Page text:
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Death Toll From Perilous Gulf Of Aden Crossings This Year Tops 350
Ethiopian migrants wait for trucks to take them to the airport at Bosaso to board planes back to Ethiopia.
A boat loaded with Somalis in the Gulf of Aden in November 2002. The UN refugee agency has said that hundreds of Somalis are risking the perilous crossing across the Gulf of Aden to Yemen in order to flee the policies of Somalia's increasingly powerful Islamist movement.
BOSASO, Somalia, November 24, 2006– More than 22,000 people have crossed the Gulf of Aden from Somalia to Yemen this year in rickety smugglers' boats, most of them leaving from beaches near this bustling town in the north-east of the country.
At least 355 died making the perilous voyage and more than 150 are missing, according to UNHCR records. About half of those arriving on the coast of Yemen eventually sought and received assistance from the refugee agency upon arrival.
Over the past eight days, nearly 1,500 Somalis and Ethiopians arrived in 12 smugglers' boats. At least 18 people aboard those boats died and 17 are missing. The boats from Somalia usually land along a remote, 300-km stretch of tribal-ruled coastline. UNHCR, which has only limited access to the often insecure coast, was able over the past eight days to transport 853 Somalis and Ethiopians to the May'fa reception centre, providing them with food, water, medical care and other assistance.
Most new arrivals said they were from southern and central Somalia, where they claim their freedom has been significantly curtailed since the region came under the control earlier this year of the Islamic Courts Union (ICU). They also cited an increase in inter-tribal and inter-clan conflict and said they feared for their lives.
They say the ICU has ruled that men must be the sole family breadwinners and that women are expected to stay at home.
Some of the arrivals said they came from the Ethiopian-Somali border, near Borama and Hargeysa, where they said there had been recent military activity.
Meanwhile, 110 Ethiopian illegal migrants were expected to be flown back home on Friday from Bosaso after they agreed during screening interviews with UNHCR to return to Ethiopia. With today's flight, a total of 220 would have gone home this week.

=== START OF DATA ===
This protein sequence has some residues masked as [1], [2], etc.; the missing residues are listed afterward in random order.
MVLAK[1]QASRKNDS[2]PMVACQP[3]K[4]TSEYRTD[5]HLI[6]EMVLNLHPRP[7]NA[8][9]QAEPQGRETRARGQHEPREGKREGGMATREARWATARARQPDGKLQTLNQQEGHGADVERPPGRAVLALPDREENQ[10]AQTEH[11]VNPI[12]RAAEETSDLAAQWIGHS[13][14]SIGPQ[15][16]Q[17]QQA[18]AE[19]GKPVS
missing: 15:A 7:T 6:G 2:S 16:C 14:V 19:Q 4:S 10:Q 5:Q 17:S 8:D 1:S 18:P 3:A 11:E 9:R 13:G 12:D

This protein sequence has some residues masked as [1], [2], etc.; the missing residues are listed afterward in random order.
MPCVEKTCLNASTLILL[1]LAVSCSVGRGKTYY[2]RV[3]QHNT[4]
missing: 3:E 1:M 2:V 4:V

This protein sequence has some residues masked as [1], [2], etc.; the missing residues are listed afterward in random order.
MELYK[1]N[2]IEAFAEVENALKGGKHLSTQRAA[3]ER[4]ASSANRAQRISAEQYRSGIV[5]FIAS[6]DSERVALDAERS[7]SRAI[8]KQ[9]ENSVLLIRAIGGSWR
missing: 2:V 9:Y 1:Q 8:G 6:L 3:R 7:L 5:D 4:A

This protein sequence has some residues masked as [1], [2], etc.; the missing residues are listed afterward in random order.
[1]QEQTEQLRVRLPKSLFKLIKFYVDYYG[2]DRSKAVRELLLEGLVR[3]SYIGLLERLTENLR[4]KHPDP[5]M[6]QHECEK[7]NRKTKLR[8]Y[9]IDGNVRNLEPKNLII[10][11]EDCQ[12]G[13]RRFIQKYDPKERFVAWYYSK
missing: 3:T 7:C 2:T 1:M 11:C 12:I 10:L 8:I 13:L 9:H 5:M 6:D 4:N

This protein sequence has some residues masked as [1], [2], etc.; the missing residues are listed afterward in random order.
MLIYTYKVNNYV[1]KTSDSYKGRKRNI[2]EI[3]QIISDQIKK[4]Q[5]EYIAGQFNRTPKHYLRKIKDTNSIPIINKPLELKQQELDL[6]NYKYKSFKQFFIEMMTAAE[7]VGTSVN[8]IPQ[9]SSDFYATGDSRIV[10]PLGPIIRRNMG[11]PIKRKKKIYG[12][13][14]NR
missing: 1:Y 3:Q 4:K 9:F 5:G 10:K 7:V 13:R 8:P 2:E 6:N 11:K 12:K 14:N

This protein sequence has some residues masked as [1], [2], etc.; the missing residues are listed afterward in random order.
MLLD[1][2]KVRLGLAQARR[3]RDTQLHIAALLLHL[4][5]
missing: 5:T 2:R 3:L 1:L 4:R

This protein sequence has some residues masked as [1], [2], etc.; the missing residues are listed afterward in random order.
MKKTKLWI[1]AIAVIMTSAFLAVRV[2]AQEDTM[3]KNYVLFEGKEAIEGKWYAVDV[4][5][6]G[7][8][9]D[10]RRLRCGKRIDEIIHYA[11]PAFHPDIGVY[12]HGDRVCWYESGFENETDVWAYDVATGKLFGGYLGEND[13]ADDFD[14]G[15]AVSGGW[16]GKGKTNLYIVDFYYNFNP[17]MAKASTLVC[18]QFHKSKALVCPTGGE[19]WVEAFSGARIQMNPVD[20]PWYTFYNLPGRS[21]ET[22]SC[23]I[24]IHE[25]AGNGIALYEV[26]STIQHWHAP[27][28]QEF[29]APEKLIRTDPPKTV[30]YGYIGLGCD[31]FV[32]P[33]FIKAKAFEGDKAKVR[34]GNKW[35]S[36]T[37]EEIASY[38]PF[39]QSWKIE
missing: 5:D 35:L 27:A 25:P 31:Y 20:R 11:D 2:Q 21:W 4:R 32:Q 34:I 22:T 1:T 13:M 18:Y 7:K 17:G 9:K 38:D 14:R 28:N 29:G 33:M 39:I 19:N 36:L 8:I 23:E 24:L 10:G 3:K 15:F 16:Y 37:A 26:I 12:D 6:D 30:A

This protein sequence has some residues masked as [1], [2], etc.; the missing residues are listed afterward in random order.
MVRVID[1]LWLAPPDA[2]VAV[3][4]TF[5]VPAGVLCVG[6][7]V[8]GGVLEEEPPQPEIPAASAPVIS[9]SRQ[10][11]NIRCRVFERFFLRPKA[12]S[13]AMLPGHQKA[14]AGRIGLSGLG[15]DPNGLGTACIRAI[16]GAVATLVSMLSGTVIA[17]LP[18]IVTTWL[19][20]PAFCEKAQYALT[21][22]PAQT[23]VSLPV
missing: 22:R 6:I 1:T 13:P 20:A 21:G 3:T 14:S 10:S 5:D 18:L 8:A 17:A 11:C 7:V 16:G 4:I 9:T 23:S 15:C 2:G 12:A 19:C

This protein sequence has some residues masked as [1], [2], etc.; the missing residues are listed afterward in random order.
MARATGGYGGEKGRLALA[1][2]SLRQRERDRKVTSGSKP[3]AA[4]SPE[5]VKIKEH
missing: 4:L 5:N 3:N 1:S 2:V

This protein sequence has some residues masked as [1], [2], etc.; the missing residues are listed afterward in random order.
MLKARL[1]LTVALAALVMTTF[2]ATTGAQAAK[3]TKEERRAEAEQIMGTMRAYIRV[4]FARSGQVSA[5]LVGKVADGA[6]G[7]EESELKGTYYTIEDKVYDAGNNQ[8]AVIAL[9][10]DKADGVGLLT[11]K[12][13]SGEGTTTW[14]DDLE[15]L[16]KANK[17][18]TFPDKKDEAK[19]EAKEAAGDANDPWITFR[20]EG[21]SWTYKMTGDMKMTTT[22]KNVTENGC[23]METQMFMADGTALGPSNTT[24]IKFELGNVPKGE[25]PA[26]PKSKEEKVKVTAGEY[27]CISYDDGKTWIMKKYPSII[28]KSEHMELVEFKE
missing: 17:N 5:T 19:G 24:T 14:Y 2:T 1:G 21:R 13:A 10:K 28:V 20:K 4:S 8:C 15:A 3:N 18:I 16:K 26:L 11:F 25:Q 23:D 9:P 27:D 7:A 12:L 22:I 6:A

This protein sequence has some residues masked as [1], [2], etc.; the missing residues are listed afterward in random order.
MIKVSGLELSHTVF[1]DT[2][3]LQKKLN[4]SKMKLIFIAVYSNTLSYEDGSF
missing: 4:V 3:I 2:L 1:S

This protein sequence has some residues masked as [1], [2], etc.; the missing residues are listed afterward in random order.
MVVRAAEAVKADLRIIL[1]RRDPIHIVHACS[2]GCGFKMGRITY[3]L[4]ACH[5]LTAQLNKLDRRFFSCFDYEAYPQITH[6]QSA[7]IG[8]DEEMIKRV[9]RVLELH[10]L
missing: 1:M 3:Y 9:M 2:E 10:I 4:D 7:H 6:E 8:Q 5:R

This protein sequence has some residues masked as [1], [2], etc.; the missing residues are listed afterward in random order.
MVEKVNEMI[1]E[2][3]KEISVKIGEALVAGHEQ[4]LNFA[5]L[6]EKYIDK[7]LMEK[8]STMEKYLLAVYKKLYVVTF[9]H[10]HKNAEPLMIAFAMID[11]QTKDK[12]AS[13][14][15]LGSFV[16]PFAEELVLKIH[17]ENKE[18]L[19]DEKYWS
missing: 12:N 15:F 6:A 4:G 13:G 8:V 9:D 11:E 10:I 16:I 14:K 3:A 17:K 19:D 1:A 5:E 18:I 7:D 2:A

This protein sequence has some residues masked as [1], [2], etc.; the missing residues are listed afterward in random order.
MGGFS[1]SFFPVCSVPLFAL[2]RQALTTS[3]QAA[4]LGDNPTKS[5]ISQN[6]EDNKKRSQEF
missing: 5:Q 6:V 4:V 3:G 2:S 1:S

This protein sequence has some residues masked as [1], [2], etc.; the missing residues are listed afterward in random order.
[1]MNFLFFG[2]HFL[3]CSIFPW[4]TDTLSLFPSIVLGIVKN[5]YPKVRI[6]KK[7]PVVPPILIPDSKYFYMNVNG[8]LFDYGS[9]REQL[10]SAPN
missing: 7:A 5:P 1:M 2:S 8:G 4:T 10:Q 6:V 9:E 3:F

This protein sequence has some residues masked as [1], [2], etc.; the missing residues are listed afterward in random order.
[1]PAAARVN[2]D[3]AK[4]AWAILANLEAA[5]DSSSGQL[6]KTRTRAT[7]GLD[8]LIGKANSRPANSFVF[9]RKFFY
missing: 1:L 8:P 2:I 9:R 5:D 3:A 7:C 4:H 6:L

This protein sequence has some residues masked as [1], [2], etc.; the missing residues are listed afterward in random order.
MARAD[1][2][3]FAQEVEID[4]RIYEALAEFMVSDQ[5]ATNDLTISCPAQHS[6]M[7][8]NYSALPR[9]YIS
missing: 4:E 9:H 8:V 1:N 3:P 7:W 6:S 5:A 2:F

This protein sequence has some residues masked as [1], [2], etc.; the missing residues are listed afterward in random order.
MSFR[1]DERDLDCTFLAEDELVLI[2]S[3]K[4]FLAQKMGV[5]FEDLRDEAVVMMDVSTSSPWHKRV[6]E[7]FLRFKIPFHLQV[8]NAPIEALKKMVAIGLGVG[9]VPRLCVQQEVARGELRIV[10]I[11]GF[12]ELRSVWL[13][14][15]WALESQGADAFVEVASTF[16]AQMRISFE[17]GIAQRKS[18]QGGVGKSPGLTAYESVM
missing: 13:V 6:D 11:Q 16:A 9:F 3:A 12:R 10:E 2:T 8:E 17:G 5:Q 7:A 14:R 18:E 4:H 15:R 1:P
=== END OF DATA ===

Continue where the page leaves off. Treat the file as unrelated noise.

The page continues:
Abdi Mohammed, who arrived in Bosaso in August, was among those flown back home earlier this week. Before leaving he told UNHCR that he had changed his mind about crossing to Yemen after hearing on the eve of his departure that a boat had capsized and all on board were drowned. "When I look at the sea, I am too scared to take the boat. I have a farm and I have decided that I will work and support my family in my country," he said.
The returned migrants were part of a group of more than 2,000 Ethiopians who were rounded up and detained last month by Somali authorities in a crackdown on human smuggling and trafficking through north-east Somalia, also known as Puntland.
Some 1,300 of the Ethiopians were forcibly sent back home on October 8 before UN agencies intervened and appealed to Somali authorities to allow UNHCR to screen the remaining group of more than 600 for possible asylum seekers. But about half of those detainees managed to get out of the Somali-guarded centre and will likely try to make the Gulf of Aden crossing despite warnings of the dangers involved.
Seventy asylum seekers among the group, who were identified by UNHCR following screening at a makeshift interview centre on the outskirts of Bosaso, were taken on Thursday to the Puntland capital Garowe, some 400 kilometers south of Bosaso, where further status determination will be conducted.
"We have agreed with the Puntland authorities that refugee status determination will be carried out in Garowe, which is midway from Bosaso and the border entry point used by migrants. This way we can reach out to the asylum seekers, who may be mixed with migrants, early enough before they reach Bosaso and attempt to make the dangerous crossing to Yemen," said Guillermo Bettocchi, UNHCR's representative for Somalia.
Among the 70 asylum seekers were four unaccompanied children, including a 13-year-old orphan boy from Oromia in Ethiopia who said he left his village after his parents were killed and was afraid to go home.
Another of the 70, Abdalla, said he had wanted to travel to Yemen and feared for his life if sent back home. He claimed that he and his brother had fled from an Ethiopian jail, where they had been held to force them to give information about their father who was a member of the Oromo Liberation Front.
"We had heard that UNHCR was giving people cards in Yemen and that people with cards would be cared for by UNHCR," said Abdalla, who made his way to Bosaso with his wife and brother. The brother went first, but drowned during the crossing. Abdulla and his wife were caught in a police sweep.
Bosaso still has an estimated 22,000 internally displaced people from throughout Somalia and up to 5,000 mainly Ethiopian migrants, according to estimates by authorities.
Millicent Mutuli in Bosaso, Somalia
Source: United Nations High Commissioner for Refugees (UNHCR)